ABOUT THE CONFERENCEFinally a proposed alimony law
has achieved the widespread support of the major bar associations; this is the
Alimony Reform Act of 2011. In recent years issues about modification based on
the retirement of an alimony obligor, the use of time-limited alimony orders,
reimbursement alimony and consideration to be given, if any, to premarital
cohabitation as a factor in the determination of alimony have arisen. This
proposed law could have a substantial impact on the practice of divorce law.
Judges of the Probate and Family Court together with leading practitioners (some
of whom played a significant role in the drafting of the new law) discuss the
status of alimony going forward. The program will focus on the drafting of
initial alimony orders and subsequent modification. Questions such as the effect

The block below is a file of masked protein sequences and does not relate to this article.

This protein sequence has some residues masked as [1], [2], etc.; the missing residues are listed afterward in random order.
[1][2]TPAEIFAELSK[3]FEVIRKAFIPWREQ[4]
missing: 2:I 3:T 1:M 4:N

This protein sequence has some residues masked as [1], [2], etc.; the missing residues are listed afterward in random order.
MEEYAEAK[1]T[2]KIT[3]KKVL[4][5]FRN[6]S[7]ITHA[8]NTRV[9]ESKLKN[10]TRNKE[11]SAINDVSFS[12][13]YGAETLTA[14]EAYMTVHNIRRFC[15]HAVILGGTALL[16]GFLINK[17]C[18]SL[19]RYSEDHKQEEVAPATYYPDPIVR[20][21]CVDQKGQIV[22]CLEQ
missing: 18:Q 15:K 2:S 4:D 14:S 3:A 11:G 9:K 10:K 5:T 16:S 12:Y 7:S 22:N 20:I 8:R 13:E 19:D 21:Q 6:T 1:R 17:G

of cohabitation by an alimony recipient, consideration of income of the
subsequent spouse of a payor, the effect of an obligor’s income from a second
job, extension of an alimony order, and situations in which the new law may
affect previously divorced couples.
WHY YOU SHOULD ATTENDYou will learn how the Alimony Reform Act of 2011
can have an immediate and substantial impact on your practice. Questions which
have been left to the discretion of individual judges since G.L. c. 208, § 34
was enacted in 1974 are likely to be answered by the provisions of this
legislation. Practitioners will find that there are many new directions in which
the law will evolve in the coming years. When the law takes effect it will
even affect clients who were previously divorced, and open the door to
modifications where none would have been expected.
ATTEND AND LEARN
here for a conference agenda and registration
here to register online.